By Meg Nicholls
Holland is well-known for windmills, clogs, tulips and many other stereotypes, yet I was most impressed by its food during a recent trip to Rotterdam and Amsterdam. Granted, none of the meals I ate were particularly healthy, but all tourists deserve a treat, and when in Rome…
Kaas; Starting my list with cheese seems only right, with the Netherlands being the largest exporter of this food in the world! In Amsterdam there are endless shops, tasting tours, markets and even a museum dedicated to the stuﬀ. Many of the varieties of cheeses produced in Holland are protected by EU laws. You shouldn’t leave the country without trying a cube of Old Amsterdam, a Gouda cheese aged for about 8 months, with a distinct rich and smooth flavour.
Pannenkoeken; Dutch pancakes are absolutely delicious, and I found that they can be a very versatile meal. The batter is made similarly to French crêpes, although the pancakes are thicker and much more filling, so are often eaten for dinner. Savoury pancakes can be topped with cheese, bacon, pesto or vegetables and the filling is baked into the pancake, rather than placed on top, like fluﬃer American pancakes. Sweet toppings are just as popular, and I discovered that a well-loved syrup is often an accompaniment. Similar to maple syrup, the Dutch counterpart is stickier, tastes more like molasses than sugar and is definitely worth sampling on your next pancake!
Patat; Those who love a good portion of chips will not be disappointed by the large choice on oﬀer in Amsterdam. The Dutch version of French fries was originally made in Belgium and the potatoes are fried twice, which results in a fluﬀy center coated in a crunchy exterior. There are hundreds of types of sauces to try with your paper cone of fries as you continue sight-seeing. Locals enjoy them topped with a peanut sauce, mayonnaise and raw onions, which I opted against, but have heard mainly positive things about the unusual combination, known as ‘patatje oorlog’.
Poffertjes; Another type of pancake, these sweet treats are tiny little bites of warm joy! I first saw them at Christmas market stalls in England, since it’s common for these mini pancakes to be made fresh and eaten outside during winter months. The light balls of dough are typically served with a chunk of butter and dusted with icing sugar. The yeast mixture is poured into small holes of a large metal sheet, before being quickly turned to cook on each side. Grab a fork, order a dozen of them and I’m sure you’ll be hesitant to share with anyone!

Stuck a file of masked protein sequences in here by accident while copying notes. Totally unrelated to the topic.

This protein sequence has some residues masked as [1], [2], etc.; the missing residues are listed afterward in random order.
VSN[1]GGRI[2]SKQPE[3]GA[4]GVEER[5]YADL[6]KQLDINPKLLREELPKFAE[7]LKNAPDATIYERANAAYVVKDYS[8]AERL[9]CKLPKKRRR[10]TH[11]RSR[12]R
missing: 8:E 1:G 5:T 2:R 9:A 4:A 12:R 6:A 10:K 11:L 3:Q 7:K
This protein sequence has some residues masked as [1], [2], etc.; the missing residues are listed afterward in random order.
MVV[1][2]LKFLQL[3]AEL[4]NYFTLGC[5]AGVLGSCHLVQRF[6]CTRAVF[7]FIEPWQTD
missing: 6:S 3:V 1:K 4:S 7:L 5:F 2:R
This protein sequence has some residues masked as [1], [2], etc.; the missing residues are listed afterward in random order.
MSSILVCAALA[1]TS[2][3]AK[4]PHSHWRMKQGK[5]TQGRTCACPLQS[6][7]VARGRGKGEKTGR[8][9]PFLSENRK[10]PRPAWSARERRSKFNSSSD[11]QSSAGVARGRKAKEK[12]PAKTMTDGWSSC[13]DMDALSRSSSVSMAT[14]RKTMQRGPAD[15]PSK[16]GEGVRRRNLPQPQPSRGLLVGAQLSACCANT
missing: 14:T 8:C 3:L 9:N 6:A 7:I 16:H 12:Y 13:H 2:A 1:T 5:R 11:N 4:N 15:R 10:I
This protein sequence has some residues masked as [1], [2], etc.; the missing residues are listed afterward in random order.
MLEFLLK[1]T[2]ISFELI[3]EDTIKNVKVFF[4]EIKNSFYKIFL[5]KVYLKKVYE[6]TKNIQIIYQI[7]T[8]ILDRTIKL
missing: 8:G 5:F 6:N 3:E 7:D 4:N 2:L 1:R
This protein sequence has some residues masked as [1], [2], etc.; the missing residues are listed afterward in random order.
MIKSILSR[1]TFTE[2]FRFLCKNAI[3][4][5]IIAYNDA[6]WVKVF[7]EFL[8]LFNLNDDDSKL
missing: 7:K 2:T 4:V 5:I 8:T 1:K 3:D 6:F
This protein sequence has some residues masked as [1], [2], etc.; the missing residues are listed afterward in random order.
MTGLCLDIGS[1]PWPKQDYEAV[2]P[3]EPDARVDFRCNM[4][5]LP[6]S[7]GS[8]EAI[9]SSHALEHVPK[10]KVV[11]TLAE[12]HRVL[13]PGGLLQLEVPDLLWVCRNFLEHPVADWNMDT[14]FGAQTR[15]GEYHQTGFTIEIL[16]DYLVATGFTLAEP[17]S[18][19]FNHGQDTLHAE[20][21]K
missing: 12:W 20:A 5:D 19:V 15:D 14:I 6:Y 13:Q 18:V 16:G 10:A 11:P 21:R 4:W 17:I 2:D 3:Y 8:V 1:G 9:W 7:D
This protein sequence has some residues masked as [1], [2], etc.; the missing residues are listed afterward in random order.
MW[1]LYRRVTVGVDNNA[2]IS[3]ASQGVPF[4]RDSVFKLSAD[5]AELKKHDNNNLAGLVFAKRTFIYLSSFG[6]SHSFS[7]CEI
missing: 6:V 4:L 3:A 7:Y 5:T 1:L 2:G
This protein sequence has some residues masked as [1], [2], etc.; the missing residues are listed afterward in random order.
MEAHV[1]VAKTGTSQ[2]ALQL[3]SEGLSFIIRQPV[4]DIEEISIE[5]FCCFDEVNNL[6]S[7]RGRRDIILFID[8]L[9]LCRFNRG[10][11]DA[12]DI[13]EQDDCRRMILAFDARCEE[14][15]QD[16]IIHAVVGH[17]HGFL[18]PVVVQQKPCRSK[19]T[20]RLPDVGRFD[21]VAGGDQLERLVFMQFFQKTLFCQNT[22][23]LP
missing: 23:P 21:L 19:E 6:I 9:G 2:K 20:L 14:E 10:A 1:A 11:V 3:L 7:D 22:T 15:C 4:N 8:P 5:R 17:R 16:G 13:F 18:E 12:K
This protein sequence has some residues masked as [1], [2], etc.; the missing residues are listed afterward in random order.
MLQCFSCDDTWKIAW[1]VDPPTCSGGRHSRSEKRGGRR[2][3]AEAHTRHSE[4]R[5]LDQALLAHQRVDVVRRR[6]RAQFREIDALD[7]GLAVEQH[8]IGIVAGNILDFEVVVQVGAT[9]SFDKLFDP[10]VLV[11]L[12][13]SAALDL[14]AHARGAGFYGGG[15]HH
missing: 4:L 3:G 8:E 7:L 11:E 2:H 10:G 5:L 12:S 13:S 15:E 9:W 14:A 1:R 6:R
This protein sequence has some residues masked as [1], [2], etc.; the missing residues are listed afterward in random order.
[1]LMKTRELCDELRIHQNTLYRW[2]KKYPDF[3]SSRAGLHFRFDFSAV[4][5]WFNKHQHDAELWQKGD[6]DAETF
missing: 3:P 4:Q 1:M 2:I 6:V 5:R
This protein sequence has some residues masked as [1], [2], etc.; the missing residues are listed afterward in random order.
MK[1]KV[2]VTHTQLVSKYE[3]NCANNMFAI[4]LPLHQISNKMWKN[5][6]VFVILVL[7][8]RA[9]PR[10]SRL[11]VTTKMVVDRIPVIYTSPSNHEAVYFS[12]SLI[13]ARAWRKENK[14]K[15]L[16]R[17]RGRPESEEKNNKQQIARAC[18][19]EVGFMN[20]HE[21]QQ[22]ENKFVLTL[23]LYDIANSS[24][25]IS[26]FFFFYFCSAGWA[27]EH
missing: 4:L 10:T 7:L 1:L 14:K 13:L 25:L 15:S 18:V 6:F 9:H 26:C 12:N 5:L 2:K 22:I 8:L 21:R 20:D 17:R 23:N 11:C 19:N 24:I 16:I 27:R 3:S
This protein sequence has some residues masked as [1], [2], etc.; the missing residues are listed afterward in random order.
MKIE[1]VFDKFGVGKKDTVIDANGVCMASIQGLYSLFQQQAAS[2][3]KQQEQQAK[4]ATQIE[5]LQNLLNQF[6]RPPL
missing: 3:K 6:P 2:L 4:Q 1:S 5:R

Stroopwafel; Finally, this list wouldn’t be complete without a mention of this famous syrup waﬄe from the Netherlands. The disks are baked on a griddle, sliced through the centre and filled with a sticky, sweet mixture to hold each half together. Best eaten warm, the waﬄes are made all over the country and can be bought at any food market, but also in packets at supermarkets, perfect for souvenirs. I was lucky enough to find a shop which specialised in the delicacy and sold many creative varieties, including waﬄes topped with melted chocolate, fudge, honeycomb, sweets and crumbled biscuit. I learnt that the waﬄe is designed to be placed on the cup of a hot drink, so that the steam softens the syrup and it’s then ideal for dunking.
If you ever find yourself in Holland with a sugar craving or time for a quick snack, you know what to do!